Levine, Ellen. 2007. Henry's Freedom Box: A True Story From the Underground Railroad. Illustrated by Kadir Nelson.
I loved this book from the very first moment I read it. I read it back in the summer. But it left me at a loss for words. How could I ever write down in a review just how good this book is? How could I capture how amazing the art is? How truly, truly amazing it is? I looked at it and thought--this will be getting Caldecott love. (And in fact it did get a Caldecott honor.) But it isn't just the art that's good. The text--simple at times--is just right.
"Henry Brown wasn't sure how old he was. Henry was a slave. And slaves weren't allowed to know their birthdays." I imagine this beginning would be quite effective in capturing kids' attention. The idea that a kid would not--could not know their birthday--not know how old they are??? It could prove intriguing. I think--and this can be tossed right out the window since I don't have a degree in education and am basing this simply on my conversations with my sister who does teach first graders--they don't get slavery; they don't get racism; they don't get prejudice; they don't understand how things used to be; how things were. The concept of a human being owning another is foreign to them. So the use of this book--the use of any book dealing with slavery, civil rights, or race relations--needs to be balanced with plenty of discussion and guidance on the part of the teachers. Books--especially historical fiction and nonfiction--need to be placed into context for kids.
The story is powerful, emotional. It seems unreal that it could be real, could be true. But it is. This is one story. But there were many stories. Most untold. Slaves who made their way to freedom. Slaves that never made it. Slaves that were waiting, hoping, praying for deliverance. Broken homes. Broken hearts. Broken lives. Broken spirits. The cruelty of slavery seems so apparent, so obvious at least in my reckoning. Henry's Freedom Box takes a story that is both heartbreaking and inspiring. In one sense, it captures the story of a man who made it. In another, it shows all those that didn't. He was just one. One of many. They all needed to be free. Even Henry's happy ending can't erase the pain and the sorrow of his past.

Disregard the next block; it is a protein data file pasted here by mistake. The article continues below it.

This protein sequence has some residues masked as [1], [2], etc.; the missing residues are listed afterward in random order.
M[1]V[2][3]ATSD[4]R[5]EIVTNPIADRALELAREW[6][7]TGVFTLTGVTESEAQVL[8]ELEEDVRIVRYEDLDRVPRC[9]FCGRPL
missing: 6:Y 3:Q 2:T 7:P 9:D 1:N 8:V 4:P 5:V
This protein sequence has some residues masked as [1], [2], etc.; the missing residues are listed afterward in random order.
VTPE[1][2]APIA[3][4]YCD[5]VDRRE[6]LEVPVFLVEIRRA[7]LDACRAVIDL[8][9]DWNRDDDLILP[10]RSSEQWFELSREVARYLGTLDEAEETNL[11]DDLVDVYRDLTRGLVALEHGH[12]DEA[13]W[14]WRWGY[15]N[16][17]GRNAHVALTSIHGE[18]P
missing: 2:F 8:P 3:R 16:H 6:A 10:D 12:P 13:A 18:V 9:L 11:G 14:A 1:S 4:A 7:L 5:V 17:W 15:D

For adult readers, you can read the Narrative of the Life of Henry Box Brown Written by Himself. It is part of the "Documenting the American South" web project. The book was published in 1851.
Here is a song Henry Box Brown wrote to a familiar tune/song of the time "Uncle Ned."
Here you see a man by the name of Henry Brown,
Ran away from the South to the North;
Which he would not have done but they stole all his rights,
But they'll never do the like again.
Chorus--Brown laid down the shovel and the hoe,
Down in the box he did go;
No more Slave work for Henry Box Brown,
In the box by Express he did go.
Then the orders they were given, and the cars did start away;
Roll along--roll along--roll along,
Down to the landing, where the steamboat lay,
To bear the baggage off to the north.
When they packed the baggage on, they turned him on his head,
There poor Brown liked to have died;
There were passengers on board who wished to sit down,
And they turned the box down on its side.
When they got to the cars they threw the box off,
And down upon his head he did fall,
Then he heard his neck crack, and he thought it was broke,
But they never threw him off any more.
When they got to Philadelphia they said he was in port,
And Brown then began to feel glad,
He was taken on the waggon to his final destination,
And left, "this side up with care."
The friends gathered round and asked if all was right,
As down on the box they did rap,
Brown answered them, saying; "yes all is right!"
He was then set free from his pain.
Roundup is at Karen Edmisten